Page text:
Japanese Prime Minister Yoshihide Suga and European Union leaders called for "peace and stability" across the Taiwan Strait on Thursday as mainland China steps up pressure on the self-governed island.
In a joint statement following their virtual conference, European Council President Charles Michel and European Commission President Ursula von der Leyen joined Suga in encouraging the "peaceful resolution of cross-strait issues" while vowing to step up cooperation for a free and open Indo-Pacific region.
According to a Japanese Foreign Ministry official, it was the first-ever reference to Taiwan in a Japan-EU joint statement, using identical language to the statement issued after Suga's meeting with U.S. President Joe Biden last month.
Suga and the EU leaders voiced serious concerns about the situation in waters surrounding China and said they "strongly oppose any unilateral attempts to change the status quo and increase tensions."
Beijing has been stepping up its claim to the Japan-administered Senkaku Islands in the East China Sea, sending coast guard ships to nearby waters in what Tokyo sees as an attempt to exert control.
China has also carried on with the militarization of artificial islands in the South China Sea, where it has overlapping sovereignty claims with its neighbors.
The EU is seeking to play a larger role in the Indo-Pacific, adopting a strategy last month for cooperation with partners in the region.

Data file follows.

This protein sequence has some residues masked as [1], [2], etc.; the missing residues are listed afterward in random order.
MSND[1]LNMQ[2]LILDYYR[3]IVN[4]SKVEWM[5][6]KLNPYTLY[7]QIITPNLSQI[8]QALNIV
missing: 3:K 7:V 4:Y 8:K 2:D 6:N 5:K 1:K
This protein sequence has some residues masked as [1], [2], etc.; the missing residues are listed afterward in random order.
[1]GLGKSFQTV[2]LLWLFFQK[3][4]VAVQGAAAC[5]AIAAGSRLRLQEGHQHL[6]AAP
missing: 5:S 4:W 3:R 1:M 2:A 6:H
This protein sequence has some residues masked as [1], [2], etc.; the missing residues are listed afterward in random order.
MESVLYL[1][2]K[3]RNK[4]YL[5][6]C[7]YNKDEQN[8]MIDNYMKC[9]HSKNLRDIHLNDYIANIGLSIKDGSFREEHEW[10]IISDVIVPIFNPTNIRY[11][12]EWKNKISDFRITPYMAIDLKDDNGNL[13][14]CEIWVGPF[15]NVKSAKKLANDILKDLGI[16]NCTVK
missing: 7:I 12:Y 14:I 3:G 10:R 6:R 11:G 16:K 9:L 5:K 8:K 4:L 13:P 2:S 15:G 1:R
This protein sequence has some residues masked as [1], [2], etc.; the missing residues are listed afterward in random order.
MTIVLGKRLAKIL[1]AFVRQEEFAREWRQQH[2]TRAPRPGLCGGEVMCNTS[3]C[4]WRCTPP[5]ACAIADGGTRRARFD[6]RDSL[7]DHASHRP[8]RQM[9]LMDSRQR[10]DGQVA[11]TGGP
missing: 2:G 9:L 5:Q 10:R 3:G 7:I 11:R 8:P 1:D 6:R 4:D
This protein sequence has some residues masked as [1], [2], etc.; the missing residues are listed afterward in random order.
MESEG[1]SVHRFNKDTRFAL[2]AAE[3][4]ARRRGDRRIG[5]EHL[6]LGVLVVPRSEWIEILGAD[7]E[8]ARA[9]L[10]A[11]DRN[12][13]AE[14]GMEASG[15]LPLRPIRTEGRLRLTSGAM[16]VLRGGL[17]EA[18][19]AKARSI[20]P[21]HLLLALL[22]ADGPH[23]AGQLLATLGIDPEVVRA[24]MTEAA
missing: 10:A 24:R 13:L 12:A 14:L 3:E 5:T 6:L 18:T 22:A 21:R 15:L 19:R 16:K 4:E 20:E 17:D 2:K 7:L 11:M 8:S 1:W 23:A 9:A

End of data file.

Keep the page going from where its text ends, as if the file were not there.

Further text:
Michel and von der Leyen expressed support for staging the Tokyo Olympics this summer in a "safe and secure manner," despite mounting concerns over the games going ahead during a global pandemic.
The Olympics, set to begin July 23, will be "a symbol of global unity in defeating COVID-19," the joint statement said.
Suga and the EU leaders affirmed their commitment to a fair and affordable distribution of vaccines and vowed to work toward expanding production and keeping supply chains open.
According to a separate Japanese government official, Suga also called for vaccine shipments from the EU to be delivered to Japan smoothly, after the country saw a shortage of supply earlier this year in part due to the bloc's export controls.
Suga and the EU leaders also agreed to enhance cooperation in tackling climate change, forming a "green alliance" to cut greenhouse gas emissions to net zero by 2050 and create jobs.